Downloading the ADK has been well documented.  Install it using the default settings.  Whether you are installing Windows 2016 or Windows 2012R2 it doesn't matter which operating system you use to stage.  We have deployed Windows ADK 8.1 on both Windows 2012R2 and 2016 and installed both operating systems from the same image. There is a newer version of ADK but 8.1 works for both so we use it as its well tested and supported.

1.1.2 Download the UCS Windows Drivers

This is usually the most difficult part trying to find Server drivers.  Going to Cisco's home page, then support, then searching for UCS is usally the easiest route but links change from time to time.  This link works at the time of this writing.  You'll have to download a ridiculous 500MB image and then just grab the enic drivers.  In this case you'll need the 2012R2 drivers even if you are installing Windows 2016.  This is because ADK 8.1 bases the micro windows OS off the 2012R2 kernel. For our process to work put these drivers into a new directory called C:\Drivers on the Technician Computer. 

1.1.3 Download and run KUBAM WinPE builder scripts

To make creating the WinPE image easier we offer a simple batch script to make this automatic.  You can go to the version 2 branch of KUBAM and grab two files.  Download these files onto the Windows Desktop, the same machine where you have installed ADK.

Looking at this winkubam.bat script you'll see that it does a few important things:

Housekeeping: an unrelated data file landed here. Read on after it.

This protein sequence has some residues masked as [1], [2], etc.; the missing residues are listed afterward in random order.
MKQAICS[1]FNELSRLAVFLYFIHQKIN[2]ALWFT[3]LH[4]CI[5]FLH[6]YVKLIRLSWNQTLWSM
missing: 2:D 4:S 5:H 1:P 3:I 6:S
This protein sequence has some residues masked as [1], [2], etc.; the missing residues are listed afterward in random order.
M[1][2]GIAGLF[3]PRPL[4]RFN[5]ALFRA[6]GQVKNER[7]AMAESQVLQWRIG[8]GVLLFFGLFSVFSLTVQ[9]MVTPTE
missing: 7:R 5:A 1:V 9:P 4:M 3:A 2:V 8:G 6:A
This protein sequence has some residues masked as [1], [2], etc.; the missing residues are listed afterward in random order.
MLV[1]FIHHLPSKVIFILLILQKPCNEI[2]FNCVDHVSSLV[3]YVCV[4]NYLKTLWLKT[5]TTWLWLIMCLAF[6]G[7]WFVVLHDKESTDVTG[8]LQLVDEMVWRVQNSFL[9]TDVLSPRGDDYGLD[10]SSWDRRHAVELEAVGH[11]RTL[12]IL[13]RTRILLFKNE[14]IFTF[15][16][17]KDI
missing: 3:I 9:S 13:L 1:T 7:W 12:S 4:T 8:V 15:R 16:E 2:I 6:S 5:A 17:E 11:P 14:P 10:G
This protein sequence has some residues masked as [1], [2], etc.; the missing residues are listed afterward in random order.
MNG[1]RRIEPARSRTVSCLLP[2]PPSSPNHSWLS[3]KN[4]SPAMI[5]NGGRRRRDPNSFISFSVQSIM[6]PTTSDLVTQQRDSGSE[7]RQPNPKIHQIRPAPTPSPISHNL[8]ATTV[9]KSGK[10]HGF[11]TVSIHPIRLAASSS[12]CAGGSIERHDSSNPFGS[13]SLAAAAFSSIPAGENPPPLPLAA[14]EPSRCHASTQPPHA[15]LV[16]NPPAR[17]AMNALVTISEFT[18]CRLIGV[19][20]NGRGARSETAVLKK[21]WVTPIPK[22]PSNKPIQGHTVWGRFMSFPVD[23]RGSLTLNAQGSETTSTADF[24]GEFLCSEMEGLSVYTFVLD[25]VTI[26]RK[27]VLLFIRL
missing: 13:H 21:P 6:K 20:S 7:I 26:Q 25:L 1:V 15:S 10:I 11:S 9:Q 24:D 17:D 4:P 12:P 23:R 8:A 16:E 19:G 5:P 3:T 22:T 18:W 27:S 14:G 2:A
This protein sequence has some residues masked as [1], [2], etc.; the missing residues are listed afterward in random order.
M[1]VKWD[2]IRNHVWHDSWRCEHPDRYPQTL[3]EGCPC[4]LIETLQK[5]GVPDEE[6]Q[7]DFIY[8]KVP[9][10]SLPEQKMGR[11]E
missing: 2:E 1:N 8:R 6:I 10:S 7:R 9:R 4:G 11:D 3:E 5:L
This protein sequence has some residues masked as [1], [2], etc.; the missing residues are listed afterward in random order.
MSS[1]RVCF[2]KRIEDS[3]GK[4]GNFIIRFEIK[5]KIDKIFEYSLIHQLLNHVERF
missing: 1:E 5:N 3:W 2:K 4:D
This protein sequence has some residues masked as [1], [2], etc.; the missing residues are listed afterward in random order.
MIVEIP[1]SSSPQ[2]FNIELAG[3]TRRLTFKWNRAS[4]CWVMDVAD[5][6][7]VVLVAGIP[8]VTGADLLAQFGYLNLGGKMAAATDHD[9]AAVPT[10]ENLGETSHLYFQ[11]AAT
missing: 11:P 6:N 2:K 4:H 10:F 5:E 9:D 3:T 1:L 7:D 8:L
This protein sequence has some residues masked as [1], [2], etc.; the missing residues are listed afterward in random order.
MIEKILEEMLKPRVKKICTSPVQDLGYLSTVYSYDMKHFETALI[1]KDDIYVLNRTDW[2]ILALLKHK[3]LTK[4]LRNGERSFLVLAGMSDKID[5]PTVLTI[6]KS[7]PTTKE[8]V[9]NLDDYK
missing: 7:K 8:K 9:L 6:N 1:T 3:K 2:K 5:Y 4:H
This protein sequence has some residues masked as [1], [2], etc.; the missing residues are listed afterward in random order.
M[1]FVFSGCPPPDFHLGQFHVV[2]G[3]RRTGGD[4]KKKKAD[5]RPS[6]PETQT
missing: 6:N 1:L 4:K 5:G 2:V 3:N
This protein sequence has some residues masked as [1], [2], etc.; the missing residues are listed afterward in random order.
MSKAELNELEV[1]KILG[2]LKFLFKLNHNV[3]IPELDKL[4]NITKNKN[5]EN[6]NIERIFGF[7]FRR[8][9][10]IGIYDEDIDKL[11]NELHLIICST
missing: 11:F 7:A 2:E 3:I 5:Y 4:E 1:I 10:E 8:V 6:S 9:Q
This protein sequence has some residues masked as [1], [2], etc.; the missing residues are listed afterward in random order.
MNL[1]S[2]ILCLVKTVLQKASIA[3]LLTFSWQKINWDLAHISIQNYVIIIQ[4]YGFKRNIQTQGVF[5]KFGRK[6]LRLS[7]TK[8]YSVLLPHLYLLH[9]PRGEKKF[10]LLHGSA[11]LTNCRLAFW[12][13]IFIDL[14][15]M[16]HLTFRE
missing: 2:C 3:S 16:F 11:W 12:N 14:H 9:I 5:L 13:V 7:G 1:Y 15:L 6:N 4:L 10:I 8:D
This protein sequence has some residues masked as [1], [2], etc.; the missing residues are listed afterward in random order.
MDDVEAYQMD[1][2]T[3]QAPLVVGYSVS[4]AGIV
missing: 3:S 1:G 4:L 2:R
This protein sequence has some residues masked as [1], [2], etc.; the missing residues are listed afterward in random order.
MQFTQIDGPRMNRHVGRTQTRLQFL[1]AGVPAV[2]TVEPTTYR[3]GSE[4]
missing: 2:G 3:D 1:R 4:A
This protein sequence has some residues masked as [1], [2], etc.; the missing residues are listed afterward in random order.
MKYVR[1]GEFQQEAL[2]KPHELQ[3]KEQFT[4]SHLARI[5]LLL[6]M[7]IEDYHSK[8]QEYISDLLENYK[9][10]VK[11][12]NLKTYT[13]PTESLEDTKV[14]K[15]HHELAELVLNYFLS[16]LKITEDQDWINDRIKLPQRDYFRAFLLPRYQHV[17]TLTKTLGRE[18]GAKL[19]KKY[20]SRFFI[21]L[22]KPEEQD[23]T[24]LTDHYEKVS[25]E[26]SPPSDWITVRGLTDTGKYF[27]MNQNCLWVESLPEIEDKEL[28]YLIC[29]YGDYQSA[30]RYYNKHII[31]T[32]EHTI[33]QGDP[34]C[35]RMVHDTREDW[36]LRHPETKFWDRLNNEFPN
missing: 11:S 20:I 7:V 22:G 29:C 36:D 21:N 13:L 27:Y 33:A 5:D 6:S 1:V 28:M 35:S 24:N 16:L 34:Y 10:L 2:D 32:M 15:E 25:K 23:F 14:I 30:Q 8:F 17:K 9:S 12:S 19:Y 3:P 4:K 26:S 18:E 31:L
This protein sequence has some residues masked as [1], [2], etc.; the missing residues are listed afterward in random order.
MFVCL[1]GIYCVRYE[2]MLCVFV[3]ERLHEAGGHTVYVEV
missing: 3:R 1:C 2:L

1. It does the basic WinPE build process and adds addon packs for things like powershell etc.
  2. It copies a new startnet.cmd into the WinPE image, overwriting the default one.
  3. It adds the UCS drivers that are in the c:\drivers directory (and any other drivers that are there) into the image.
  4. It then takes the WinPE image and builds an ISO image that can be used by the VMedia policy.

Run the command and you'll have a nice C:\WinPE_KUBAM.iso ready to be used by your install server.

1.1.4 Examining startnet.cmd

It's worth understanding what our startnet.cmd replacement does.  Opening the file you'll see that we run wpeinit which is the thing that the default startnet.cmd does. From here we read in a file that we will create on our autoinstall.img command.  The file looks like this:

<ip>

<netmask>

<gateway>

<SAMBA IP>

<OS>

An example would be:

192.168.1.11

255.255.255.0

192.168.1.1

10.0.0.3

win2016

Notice that since we are given a router we can actually install this operating system across different subnets, something that is very difficult to do with PXE.

With these variables in place the startnet.cmd mounts the SAMBA share, then starts the installation process.

2. Creating the Windows Unattend.xml file

Next up for the automation is to create the small files that we wish to serve out on the samba share. This requires a few steps: